• Paul Shepherd
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Paul shepherd
ab._r.dubl   

Dublab Residency -

Categories: [Events] 
beckett dublab

Starting April first, artwork by Adam K. Beckett will be hosted on the dublab Instagram account. Dublab, a community of musicians and artists who speak their minds and their music through the stratosphere via dublab.com. Dublab is known the world ‘round for straddling the line between hip and academic. Recently they began an “artist in residence” program for their Instagram account and asked iotaCenter to take over April. It was clear from the start that Adam K. Beckett’s work would be the most apt. He has a number of loop that didn’t even make it on to his DVD and he collaborated with legendary composers Carl Stone and Barry Schrader. Look for his work every weekday morning at 10am through the month of April on the Dublab instagram page. We will also be hosting his artwork on our instagram account

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Paul shepherd
da. S.Aman   

Amanda Siegel -

Categories: [New Acquisition] 
Amanda Siegel portrait

Another new face has joined our crew. Artist and filmmaker Amanda Siegel has joined the team and is heading up our first iotaSalon of 2016! Amanda is originally from Los Angeles, but was whisked away to NYC and Cooper Union where she received her BFA in 2012. While in the Big Apple she interned with the historical Anthology Film Archives and Issue Project Room. Naturally, she has an inclination toward visual music and experimental film and that’s where the iotaCenter entered into her life. Let’s give her a big welcome by giving her website a bump in traffic.

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Paul shepherd
o_.to.intr   

Introduction of Angela Diamos -

Categories: [Events] 
"Lots Of Bubbles" by Angela Diamos


In December the Board of Directors welcomed a new member, Angela Diamos. Angela has over 18 years professional experience in the feature animation and live action effects animation field. Angela was introduced to effects animation, motion controlled cameras and animating with light when she started her career working at Robert Abel and Assoc. Angela then went on to animate effects on film and TV productions such as Curious George, Tarzan, Hercules, Mulan, Battlestar Galactica, and Star Trek The Motion Picture.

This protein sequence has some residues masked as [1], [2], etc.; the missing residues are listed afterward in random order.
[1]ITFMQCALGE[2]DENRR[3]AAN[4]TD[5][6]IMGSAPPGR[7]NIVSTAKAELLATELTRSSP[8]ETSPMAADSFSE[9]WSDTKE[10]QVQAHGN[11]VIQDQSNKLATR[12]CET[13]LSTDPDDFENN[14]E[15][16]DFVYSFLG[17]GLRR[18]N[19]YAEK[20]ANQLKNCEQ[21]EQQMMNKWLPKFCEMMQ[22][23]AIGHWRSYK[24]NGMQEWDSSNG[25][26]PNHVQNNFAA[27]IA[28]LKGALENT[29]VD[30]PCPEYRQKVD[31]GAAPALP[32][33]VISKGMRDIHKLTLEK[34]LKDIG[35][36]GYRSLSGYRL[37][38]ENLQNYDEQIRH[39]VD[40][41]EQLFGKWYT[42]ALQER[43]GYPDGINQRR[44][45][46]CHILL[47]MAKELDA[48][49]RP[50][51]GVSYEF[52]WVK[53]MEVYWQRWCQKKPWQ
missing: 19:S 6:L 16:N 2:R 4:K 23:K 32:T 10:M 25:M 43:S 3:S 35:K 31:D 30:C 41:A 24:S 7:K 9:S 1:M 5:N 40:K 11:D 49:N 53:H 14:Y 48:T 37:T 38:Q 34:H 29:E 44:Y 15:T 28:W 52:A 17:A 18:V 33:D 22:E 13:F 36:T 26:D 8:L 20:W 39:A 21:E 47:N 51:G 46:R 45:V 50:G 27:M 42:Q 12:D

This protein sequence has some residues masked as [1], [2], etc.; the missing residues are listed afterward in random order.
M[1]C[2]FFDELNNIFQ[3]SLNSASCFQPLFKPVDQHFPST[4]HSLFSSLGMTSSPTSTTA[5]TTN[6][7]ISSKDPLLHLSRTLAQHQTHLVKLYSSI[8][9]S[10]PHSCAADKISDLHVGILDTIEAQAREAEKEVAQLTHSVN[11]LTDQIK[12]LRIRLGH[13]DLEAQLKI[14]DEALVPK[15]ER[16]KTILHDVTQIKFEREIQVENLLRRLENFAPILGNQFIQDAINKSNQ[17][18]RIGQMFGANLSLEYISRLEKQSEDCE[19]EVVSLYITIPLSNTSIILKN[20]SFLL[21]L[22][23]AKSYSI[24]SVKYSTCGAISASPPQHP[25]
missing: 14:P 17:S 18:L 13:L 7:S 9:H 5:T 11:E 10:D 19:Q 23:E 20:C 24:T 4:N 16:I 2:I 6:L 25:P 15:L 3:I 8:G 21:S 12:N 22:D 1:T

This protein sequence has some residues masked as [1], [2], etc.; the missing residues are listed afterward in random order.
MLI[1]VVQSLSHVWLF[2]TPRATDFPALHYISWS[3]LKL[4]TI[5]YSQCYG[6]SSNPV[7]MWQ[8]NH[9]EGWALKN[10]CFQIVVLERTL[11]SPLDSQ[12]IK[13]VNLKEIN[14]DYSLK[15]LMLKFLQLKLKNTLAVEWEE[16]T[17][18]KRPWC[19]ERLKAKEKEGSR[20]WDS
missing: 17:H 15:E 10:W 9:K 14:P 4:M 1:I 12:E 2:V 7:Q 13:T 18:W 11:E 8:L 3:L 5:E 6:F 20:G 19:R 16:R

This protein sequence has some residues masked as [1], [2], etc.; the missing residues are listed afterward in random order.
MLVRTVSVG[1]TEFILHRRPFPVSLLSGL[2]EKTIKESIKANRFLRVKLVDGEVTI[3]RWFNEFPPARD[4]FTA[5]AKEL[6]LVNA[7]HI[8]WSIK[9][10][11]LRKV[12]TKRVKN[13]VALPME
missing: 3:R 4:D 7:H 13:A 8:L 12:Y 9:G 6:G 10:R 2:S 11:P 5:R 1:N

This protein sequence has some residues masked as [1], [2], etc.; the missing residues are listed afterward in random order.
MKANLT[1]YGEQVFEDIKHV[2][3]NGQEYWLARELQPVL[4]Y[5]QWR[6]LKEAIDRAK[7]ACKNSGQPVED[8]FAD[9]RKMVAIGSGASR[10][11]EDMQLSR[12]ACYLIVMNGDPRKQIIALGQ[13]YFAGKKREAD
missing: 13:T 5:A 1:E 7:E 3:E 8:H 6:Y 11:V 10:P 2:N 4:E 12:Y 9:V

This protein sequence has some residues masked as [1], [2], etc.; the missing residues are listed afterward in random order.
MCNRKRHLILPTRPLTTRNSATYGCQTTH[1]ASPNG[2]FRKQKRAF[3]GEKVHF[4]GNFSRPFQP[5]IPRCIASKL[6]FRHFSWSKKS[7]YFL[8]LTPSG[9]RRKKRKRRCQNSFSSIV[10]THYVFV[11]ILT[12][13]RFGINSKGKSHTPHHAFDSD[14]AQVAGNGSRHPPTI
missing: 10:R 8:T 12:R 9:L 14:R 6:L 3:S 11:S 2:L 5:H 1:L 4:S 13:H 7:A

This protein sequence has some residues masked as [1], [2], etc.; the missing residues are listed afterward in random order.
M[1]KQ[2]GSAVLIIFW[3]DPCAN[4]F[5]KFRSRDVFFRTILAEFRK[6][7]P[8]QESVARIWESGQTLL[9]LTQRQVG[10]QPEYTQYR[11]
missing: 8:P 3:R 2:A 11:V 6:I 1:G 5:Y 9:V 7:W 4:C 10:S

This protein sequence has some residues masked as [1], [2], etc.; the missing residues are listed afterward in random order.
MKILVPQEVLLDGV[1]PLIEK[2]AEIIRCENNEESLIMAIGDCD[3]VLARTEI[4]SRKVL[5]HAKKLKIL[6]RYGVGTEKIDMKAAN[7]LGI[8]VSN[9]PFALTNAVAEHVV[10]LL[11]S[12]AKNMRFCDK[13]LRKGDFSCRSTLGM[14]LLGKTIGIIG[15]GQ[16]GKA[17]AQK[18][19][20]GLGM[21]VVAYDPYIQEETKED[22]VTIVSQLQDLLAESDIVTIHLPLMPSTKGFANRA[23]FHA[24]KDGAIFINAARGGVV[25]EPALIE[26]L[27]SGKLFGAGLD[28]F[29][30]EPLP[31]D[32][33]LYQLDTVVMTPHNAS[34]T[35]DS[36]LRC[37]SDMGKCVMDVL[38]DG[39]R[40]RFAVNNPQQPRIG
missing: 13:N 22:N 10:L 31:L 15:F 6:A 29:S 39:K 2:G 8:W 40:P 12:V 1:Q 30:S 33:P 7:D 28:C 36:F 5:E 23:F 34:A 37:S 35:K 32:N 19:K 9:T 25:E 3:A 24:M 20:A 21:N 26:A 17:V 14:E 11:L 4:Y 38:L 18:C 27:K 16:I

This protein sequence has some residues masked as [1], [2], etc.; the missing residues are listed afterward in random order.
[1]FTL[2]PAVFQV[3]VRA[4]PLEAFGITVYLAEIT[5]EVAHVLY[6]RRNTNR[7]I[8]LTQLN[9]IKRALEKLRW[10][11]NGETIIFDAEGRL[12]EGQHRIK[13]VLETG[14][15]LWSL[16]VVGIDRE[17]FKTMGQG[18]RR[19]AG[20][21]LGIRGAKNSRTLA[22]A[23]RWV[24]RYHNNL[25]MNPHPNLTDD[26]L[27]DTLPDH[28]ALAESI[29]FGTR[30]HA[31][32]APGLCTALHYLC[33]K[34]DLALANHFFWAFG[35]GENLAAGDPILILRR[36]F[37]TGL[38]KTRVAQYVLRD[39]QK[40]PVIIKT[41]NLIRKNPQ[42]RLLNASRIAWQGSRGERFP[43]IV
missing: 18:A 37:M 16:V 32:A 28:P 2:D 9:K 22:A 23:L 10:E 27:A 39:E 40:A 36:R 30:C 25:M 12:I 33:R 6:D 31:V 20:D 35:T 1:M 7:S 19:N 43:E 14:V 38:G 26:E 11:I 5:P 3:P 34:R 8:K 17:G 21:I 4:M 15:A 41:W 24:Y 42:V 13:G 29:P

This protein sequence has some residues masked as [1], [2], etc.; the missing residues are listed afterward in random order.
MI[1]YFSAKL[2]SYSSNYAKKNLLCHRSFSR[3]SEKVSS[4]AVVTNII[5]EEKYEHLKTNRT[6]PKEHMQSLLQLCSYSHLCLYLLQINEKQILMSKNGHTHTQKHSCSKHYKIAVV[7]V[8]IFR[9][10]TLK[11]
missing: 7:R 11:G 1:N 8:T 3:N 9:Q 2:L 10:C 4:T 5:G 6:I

Having realized the potential in time-based imagery Angela now explores the use of hand-drawn, photo-captured and digital imagery as an art medium. “It is important in my opinion for it’s inherent immersive and ephemeral qualities. This ephemeral quality of the image as a series of interpretable codes, no longer an object, is important in its relationship to space and time– reminding the viewer of the transient quality inherent in the spaces created and the time in which we exist.”

Angela now teaches as a full-time Professor of Animation at Woodbury University.

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Paul shepherd
o_.pa.intr   

Introduction of Paul Shepherd -

Categories: [Events] 

We have a new Executive Director! The Board of Directors elected Paul Shepherd to the position in mid-December. Paul is an artist and professional in the area of film production. He works for Stanford Hospital as a video editor and leading the productions of Stanford’s renowned conference on innovations in health care, Medicine X. He also has worked with clients such as Red Bull, HP, Morgan Stanley and a variety of others.

As an artist he is known as Huckleberry Lain and primarily dabbles in abstraction. He has had films presented around the world including the New York and Chicago Underground Film Festivals. You can view more of his work at huckleberrylain.net

Paul has worked with the iotaCenter for over 5 years and has been a great support.

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Paul shepherd
l_.DV.Enge